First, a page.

They didn’t need to sign Zach Ryder because he was friends with Cody, and I don’t think they need to sign Kevin Owens because he’s friends with the Young Bucks either.

    In my opinion, they already have a loaded roster (especially for only having 3 hours of tv a week) and so should now focus on elevating their homegrown talent over the next year with the newcomers instead of bringing in more WWE guys.

    The TNA meme is inaccurate tho. Especially since the original instance of this was WCW. They signed a shiiittttttt ton of WWE guys between 1994-1996. Hogan wasn't alone. It was Hogan, Bossman, Earthquake, Duggan, Nasty Boys, Brutus, Honkytonk Man, & Savage. Then Nitro starts with Luger. Then the hits keep on coming. Hall & Nash. Plus random undercard guys showing up out of nowhere like Martel & Janetty on a consistent basis.

    So the TNA talking point is clearly just for those not well versed in the history of wrestling. This is the strategy that wins. You get as many guys with TV hours under their belt as possible to mix in with top tier original guys. That's what creates the spark. Known dudes in a new environment vs the brand new hotness. nWo Hogan vs Sting. TNA was following the right plan, they just had terrible writing and kept shooting themselves in the foot with shitty management. That first Hogan show got 1.4 million viewers. It's just they couldn't sustain it with Russo's shit writing and Dixie's shit management.

    The method was fine, it was their unique brand of awful management that ruined it. Not the method of signing known quantities. And the quicker people stop with this uneducated hot take, the better off we will all be.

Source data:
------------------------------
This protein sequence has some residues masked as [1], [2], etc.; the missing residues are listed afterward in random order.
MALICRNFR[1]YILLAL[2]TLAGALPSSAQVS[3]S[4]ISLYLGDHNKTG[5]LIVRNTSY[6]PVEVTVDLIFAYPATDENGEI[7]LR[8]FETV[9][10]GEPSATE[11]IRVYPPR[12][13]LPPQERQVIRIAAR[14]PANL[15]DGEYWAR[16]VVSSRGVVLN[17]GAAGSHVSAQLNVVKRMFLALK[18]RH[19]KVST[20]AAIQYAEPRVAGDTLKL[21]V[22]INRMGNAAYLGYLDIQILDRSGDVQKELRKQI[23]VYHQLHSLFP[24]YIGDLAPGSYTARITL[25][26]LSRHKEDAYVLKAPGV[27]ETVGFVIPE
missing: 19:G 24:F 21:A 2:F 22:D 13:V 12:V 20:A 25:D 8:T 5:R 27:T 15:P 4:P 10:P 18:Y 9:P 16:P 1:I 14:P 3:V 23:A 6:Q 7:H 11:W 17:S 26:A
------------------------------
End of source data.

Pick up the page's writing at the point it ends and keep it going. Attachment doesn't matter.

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  5. Guys. The steps have pegs that slide into place. It's not a weight issue. He was trying to lift the steps before the pegs were slid out. They are 25 pounds max. They are aluminum and a total work. Think of something you hang on the wall. It has the large opening for the screw, then you slide it down to the smaller area to lock it into place. That's how the steps connect.

    • Like 6
  6. 18 hours ago, Technico Support said:

    Maybe it differs from arena to arena, but why would WWE need to drop 20k on catering per show?  It's not like modern arenas only have warmed over hot dogs, stale popcorn from garbage bags, and lukewarm Coors Light.  I attended a corporate luxury box thing at the DC arena a while back and the food, ostensibly made at the building, was pretty damn good. 

    I mean holy fuck, you don't need to be Wolfgang Puck to roll up some sirloin in a tortilla with a side of ketchup, pretty much Vince's litmus test for quality.